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Republicans pounce on purported North Korean hydrogen bomb test

These early reactions are some akin to a preview of a line of attack Republicans intend to embark on in a presumed general election fight vs. Hillary Clinton.

North Korea's purported miniaturized hydrogen bomb test on Tuesday evening has already become a political football in the 2016 presidential campaign, with Republican candidates citing the action as a direct result of the foreign policies of President Obama and by extension, Hillary Clinton.

Sen. Marco Rubio, who has made his hawkish national security record a centerpiece of his campaign, argued that the president had "stood idly by" while North Korean dictator Kim Jong Un expanded his nuclear arsenal.

"If this test is confirmed, it will be just the latest example of the failed Obama-Clinton foreign policy. Our enemies around the world are taking advantage of Obama's weakness," he said in a statement late on Tuesday. Rubio later called out former president Bill Clinton for considering giving speeches in North Korea.

Sen. Ted Cruz also linked the alleged test to the former president Clinton, suggesting that North Korea's nuclear capabilities may have been buttressed by his former policy negotiator Wendy Sherman, who also played a role brokering Obama's nuclear deal with Iran.

Former Florida Gov. Jeb Bush piled on, claiming that North Korea's apparent aggressive tactics are an "example of a withdrawn America in the world." And Carly Fiorina added in a Facebook post: "North Korea is yet another Hillary Clinton foreign policy failure."

During an interview Wednesday on the conservative 1040 WHO radio network, the former Hewlett-Packard chief expanded on her impression that "no response" from the Obama administration to past provocations from North Korea has created a climate of international "bad behavior." Fiorina argued that the U.S. needs a more "experienced" Commander-in-Chief who would "respond" more aggressively to the North Koreans. "I am, and clearly Hillary Clinton and Barack Obama are not," she said before resurrecting oft-repeated allegations that Clinton has "lied" about her role in the Benghazi U.S. embassy attack in 2012.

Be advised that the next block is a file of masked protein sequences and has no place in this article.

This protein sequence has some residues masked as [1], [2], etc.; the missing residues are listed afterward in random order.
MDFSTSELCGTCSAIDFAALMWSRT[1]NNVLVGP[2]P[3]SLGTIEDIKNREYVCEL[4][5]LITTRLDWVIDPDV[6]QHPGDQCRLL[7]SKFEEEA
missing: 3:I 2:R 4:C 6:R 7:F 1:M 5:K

RELATED: North Korea's hydrogen bomb proclamation: 5 things to know

Although Clinton's tenure as Obama's secretary of state during his first term was widely praised at the time, even by many Republicans, some of her decision-making has been called into question now that she is a candidate for the presidency. With this latest antagonistic move from North Korea, her GOP rivals smell potential blood in the water.

Clinton released a statement on Wednesday saying she strongly condemned the apparent test and accused North Korea of trying to "blackmail the world into easing the pressure on its rogue regime." 

“As Secretary I championed the United States’ pivot to the Asia Pacific - including shifting additional military assets to the theater – in part to confront threats like North Korea and to support our allies.  I worked to get not just our allies but also Russia and China on board for the strongest sanctions yet," she added. "North Korea’s nuclear and missile tests, its human rights record, the cyber hack of Sony this past December -- highlight the continuing threat that North Korea poses. 

But the fact is that authorities have not even been able to verify that a North Korean bomb test even took place. The U.S. has confirmed that a 5.1 magnitude seismic event did take place in North Korea on Tuesday, but what caused it remains unclear. Still, experts believe that Kim Jong Un is eager to demonstrate his power on the world stage. 

"The dynasty which runs North Korea is a dictatorship — it's dysfunctional in all sorts of ways — but it has its own rationale which is to display its invulnerability to outside pressure or aggression," Francois Heisbourg, a special adviser at the Paris-based Foundation for Strategic Research, told NBC News on Wednesday. "This is a show of strength," he added. 

Still, according to Heisbourg, North Korea doesn't have a nuclear arsenal but are years away, not decades, from acquiring that capability.

If it did indeed occur, the test would be North Korea's first nuclear test involving a hydrogen bomb. It will be several days before the test can be confirmed, if at all. And while some, like Republican presidential candidate and front-runner Donald Trump, have begun pointing the finger at China for North Korea's tactics, the superpower has joined a chorus of international voices condemning the alleged test.

"China is steadfast in its position that the Korean Peninsula should be denuclearized and nuclear proliferation should be prevented to maintain peace and stability in Northeast Asia," Foreign Ministry spokesperson Hua Chunying said in a press briefing on Wednesday. "We strongly urge the [Democratic People's Republic of Korea] to honor its commitment to denuclearization, and to cease any action that may deteriorate the situation."